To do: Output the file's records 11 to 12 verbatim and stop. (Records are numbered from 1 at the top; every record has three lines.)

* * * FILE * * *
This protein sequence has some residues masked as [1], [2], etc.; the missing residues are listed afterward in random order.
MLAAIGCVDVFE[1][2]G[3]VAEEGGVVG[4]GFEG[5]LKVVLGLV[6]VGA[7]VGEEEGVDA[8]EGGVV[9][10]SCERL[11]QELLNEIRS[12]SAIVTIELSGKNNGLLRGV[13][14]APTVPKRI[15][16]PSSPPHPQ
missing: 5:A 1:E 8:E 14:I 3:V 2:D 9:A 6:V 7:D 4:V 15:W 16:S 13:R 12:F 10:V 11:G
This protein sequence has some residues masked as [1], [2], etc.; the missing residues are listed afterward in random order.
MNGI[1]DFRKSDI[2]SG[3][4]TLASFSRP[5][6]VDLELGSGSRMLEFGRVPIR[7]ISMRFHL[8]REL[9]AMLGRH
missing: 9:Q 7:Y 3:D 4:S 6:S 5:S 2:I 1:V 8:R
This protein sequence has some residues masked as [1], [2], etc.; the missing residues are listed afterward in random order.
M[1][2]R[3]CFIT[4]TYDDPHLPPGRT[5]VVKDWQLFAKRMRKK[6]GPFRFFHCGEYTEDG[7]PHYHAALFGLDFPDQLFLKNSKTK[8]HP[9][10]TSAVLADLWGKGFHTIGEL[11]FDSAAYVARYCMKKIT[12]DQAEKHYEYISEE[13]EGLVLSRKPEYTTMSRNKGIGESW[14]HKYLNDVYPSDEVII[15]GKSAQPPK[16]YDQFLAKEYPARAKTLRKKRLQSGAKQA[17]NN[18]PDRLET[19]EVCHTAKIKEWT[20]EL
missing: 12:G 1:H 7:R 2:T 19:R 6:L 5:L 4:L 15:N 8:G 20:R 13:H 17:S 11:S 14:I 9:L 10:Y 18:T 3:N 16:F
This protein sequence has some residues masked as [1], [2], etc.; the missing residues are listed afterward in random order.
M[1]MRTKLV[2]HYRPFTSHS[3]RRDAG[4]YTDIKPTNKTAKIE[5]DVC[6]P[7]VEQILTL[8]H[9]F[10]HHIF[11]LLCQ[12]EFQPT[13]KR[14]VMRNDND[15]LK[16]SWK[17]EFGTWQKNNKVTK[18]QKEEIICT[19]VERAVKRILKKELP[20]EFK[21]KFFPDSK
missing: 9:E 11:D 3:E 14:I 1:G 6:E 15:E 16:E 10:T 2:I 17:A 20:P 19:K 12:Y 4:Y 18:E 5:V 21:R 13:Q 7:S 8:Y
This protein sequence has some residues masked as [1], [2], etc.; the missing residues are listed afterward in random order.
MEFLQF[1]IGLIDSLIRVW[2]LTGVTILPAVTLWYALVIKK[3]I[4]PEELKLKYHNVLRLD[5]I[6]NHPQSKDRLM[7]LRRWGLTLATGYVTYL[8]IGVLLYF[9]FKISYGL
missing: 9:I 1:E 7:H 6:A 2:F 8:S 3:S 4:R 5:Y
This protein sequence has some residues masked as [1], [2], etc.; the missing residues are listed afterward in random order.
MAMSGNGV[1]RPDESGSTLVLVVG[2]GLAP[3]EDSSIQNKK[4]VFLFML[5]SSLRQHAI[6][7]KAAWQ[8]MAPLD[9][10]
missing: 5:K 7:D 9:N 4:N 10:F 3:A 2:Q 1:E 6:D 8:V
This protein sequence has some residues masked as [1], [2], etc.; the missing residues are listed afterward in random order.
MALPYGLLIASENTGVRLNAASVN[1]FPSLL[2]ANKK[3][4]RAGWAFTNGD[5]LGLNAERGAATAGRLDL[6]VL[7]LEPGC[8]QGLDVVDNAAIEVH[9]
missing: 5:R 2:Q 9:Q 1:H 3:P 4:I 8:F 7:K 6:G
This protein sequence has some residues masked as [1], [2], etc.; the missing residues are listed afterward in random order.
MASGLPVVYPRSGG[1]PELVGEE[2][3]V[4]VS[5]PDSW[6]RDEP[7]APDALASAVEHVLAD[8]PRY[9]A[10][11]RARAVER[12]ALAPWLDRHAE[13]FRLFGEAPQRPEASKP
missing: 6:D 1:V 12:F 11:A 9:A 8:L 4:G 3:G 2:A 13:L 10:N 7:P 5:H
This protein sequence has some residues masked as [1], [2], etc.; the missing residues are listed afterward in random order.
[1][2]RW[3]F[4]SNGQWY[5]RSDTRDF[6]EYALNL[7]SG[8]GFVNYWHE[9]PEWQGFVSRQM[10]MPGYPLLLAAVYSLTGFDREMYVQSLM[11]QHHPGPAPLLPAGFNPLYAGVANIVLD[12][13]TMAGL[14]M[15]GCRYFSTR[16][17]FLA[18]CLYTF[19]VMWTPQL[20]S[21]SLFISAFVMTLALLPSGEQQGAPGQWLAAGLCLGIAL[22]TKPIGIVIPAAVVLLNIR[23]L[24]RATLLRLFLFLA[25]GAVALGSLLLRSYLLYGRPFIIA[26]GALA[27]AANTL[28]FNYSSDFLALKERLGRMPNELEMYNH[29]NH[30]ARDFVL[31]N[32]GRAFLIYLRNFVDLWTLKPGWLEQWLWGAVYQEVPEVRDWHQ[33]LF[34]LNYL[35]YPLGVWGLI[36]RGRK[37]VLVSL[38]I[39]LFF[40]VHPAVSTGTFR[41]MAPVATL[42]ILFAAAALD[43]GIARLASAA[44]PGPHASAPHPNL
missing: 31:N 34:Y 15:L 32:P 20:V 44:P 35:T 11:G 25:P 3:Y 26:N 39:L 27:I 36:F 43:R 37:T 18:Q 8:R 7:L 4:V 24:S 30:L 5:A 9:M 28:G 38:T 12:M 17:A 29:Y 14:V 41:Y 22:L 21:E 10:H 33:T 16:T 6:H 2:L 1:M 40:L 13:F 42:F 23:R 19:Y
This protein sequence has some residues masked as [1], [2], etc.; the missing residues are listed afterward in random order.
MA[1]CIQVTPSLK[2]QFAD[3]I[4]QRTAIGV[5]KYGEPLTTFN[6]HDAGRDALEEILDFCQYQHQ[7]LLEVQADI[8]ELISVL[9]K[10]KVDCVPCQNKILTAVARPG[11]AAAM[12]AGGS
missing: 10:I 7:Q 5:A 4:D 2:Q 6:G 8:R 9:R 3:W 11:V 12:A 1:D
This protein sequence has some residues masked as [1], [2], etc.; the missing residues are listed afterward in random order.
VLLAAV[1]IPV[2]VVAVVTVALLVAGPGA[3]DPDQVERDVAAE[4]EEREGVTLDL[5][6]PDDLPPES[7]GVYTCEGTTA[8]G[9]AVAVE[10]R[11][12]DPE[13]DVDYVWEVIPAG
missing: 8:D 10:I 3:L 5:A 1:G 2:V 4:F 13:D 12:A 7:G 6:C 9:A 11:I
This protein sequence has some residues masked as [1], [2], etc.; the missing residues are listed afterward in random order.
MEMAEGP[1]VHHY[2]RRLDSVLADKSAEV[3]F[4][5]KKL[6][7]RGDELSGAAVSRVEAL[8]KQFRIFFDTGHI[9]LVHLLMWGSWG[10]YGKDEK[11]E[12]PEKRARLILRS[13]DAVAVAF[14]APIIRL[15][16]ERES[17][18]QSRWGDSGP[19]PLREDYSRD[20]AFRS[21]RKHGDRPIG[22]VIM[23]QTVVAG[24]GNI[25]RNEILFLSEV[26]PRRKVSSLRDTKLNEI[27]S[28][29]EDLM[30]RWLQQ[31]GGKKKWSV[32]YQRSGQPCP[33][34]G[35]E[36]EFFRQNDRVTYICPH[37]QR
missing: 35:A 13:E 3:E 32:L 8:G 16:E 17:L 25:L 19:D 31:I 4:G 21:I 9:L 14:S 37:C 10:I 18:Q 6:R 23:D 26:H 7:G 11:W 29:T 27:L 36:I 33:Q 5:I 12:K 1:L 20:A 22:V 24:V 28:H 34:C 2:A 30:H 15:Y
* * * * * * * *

This protein sequence has some residues masked as [1], [2], etc.; the missing residues are listed afterward in random order.
VLLAAV[1]IPV[2]VVAVVTVALLVAGPGA[3]DPDQVERDVAAE[4]EEREGVTLDL[5][6]PDDLPPES[7]GVYTCEGTTA[8]G[9]AVAVE[10]R[11][12]DPE[13]DVDYVWEVIPAG
missing: 8:D 10:I 3:L 5:A 1:G 2:V 4:F 13:D 12:A 7:G 6:C 9:A 11:I
This protein sequence has some residues masked as [1], [2], etc.; the missing residues are listed afterward in random order.
MEMAEGP[1]VHHY[2]RRLDSVLADKSAEV[3]F[4][5]KKL[6][7]RGDELSGAAVSRVEAL[8]KQFRIFFDTGHI[9]LVHLLMWGSWG[10]YGKDEK[11]E[12]PEKRARLILRS[13]DAVAVAF[14]APIIRL[15][16]ERES[17][18]QSRWGDSGP[19]PLREDYSRD[20]AFRS[21]RKHGDRPIG[22]VIM[23]QTVVAG[24]GNI[25]RNEILFLSEV[26]PRRKVSSLRDTKLNEI[27]S[28][29]EDLM[30]RWLQQ[31]GGKKKWSV[32]YQRSGQPCP[33][34]G[35]E[36]EFFRQNDRVTYICPH[37]QR
missing: 35:A 13:E 3:E 32:L 8:G 16:E 17:L 25:L 19:D 31:I 4:G 21:I 9:L 14:S 37:C 10:I 18:Q 6:R 23:D 26:H 7:G 11:W 29:T 27:L 36:I 33:Q 5:I 12:K 1:L 20:A 22:V 24:V 28:H 34:C 2:A 30:H 15:Y